We asked pupils to complete blogs as we progressed through the project. The feedback from this was invaluable. One pupil said, “sometimes I can feel a bit shy when I am answering out in class...and I feel like growth mindset has helped me with that and helped me take on more challenging tasks.” Colleagues who attended the assembly were pleasantly surprised to see this specific pupil present to a year group and commented that they were engaging more within classroom discussions and learning conversations. For other pupils involved in the project, a common view expressed on the blog beforehand was “I felt terrified to speak at assembly.” This response illustrates the size of the task that was set for the pupils and the magnitude of their achievement. When asked how they felt afterwards, they said, “I felt a lot more positive, I had been pushed massively out of my comfort zone.”
The 16 pupils involved in the project completed a questionnaire at the start and then again as the project concluded. This gave us comparable data to analyse. We used a mindset survey that scores responses, with a score of 1 to 3 indicating a fixed mindset and 4 to 6 indicating a growth mindset. The results show a small shift towards a growth mindset for all pupils, signifying good progression which we are determined to build upon as we continue to embed growth mindset across the school.
We also conducted analysis of attendance data for the pupils from before and after the project. This showed improvements for most of the pupils across all their classes. We hope that this increased attendance, alongside improved mindset, and confidence, will help these learners to engage better with their learning going forward. This group of pupils were previously disengaged with school but 60% of them saw a shift from a fixed mindset to a growth mindset, over the course of our project. The average score for them in the mindset survey rose from 3∙39 to 4∙49 over the six weeks, which exceeded our expectations.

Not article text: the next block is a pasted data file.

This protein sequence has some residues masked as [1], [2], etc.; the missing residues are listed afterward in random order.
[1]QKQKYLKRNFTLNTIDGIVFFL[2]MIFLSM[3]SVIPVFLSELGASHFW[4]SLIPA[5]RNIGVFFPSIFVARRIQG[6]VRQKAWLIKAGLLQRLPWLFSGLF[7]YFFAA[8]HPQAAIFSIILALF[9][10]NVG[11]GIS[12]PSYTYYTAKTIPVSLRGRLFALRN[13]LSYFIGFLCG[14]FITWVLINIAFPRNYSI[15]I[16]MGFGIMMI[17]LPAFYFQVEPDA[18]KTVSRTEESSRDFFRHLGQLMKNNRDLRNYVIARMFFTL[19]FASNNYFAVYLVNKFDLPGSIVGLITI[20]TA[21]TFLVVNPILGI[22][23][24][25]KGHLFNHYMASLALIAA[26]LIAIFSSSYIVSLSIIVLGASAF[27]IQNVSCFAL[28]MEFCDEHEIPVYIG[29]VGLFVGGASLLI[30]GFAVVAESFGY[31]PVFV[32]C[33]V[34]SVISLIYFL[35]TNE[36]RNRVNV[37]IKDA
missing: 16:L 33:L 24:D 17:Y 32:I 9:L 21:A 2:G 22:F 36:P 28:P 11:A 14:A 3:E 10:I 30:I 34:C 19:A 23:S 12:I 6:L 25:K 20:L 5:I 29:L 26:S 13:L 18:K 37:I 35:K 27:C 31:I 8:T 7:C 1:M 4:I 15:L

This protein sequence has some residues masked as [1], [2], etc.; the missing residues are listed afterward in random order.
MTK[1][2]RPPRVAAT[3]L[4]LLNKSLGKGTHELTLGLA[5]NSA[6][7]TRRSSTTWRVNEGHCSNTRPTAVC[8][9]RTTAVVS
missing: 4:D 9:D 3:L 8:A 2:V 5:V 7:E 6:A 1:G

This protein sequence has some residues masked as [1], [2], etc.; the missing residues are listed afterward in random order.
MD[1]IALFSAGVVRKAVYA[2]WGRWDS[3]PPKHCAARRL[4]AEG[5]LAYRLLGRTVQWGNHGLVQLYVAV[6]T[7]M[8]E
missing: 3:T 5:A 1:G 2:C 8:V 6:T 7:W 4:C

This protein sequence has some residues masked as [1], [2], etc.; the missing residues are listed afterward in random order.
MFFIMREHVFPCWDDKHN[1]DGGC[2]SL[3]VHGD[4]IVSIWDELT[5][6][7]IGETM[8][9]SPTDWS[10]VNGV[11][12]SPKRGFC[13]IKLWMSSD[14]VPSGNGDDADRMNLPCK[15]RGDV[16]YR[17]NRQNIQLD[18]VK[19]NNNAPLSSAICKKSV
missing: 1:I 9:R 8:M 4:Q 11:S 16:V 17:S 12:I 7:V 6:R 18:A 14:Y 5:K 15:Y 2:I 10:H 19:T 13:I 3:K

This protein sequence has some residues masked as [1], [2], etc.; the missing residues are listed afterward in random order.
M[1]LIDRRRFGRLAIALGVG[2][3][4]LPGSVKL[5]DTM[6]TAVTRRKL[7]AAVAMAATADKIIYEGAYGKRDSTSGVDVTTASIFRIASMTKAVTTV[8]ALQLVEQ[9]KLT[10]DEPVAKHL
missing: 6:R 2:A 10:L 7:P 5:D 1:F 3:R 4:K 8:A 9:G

It was also evident through dialogue with the pupils that they felt better for having completed the project. It gave us great satisfaction to hear pupils reflect on an experience that ‘they never thought they would be allowed to do and never thought they would be able to do.’ We cannot underestimate the impact that speaking to a full year group about a topic that they have enthusiastically learned about, has had on the pupils.
The critical feedback received from colleagues was that the project was good, effective, and followed a logical plan from start to finish. The group of pupils that we worked with were not flourishing academically, and it was recognised that this could have been challenging for the project. However, one comment was that we could have given even more control over to the pupils to run the school assembly. We will consider this and other modifications as we roll out this project to the junior and senior phase of our school and incorporate it into our School Improvement Plan.
School management were supportive of the project and appreciated the impact it had on our pupils. They were encouraged by future plans to have our Mindset Ambassadors leading input at Personal Social Health Education (PSHE) lessons, so that other pupils will also benefit from their expertise. The Mindset Ambassadors will have their work showcased on a display board in a central location within the school and a badge for their blazer. We will implement a colleague working group and try to upskill staff at whole school meetings. Our vision is for other colleagues to get as much out of this project as we have, and to work together to put growth mindset at the forefront of everything that we do.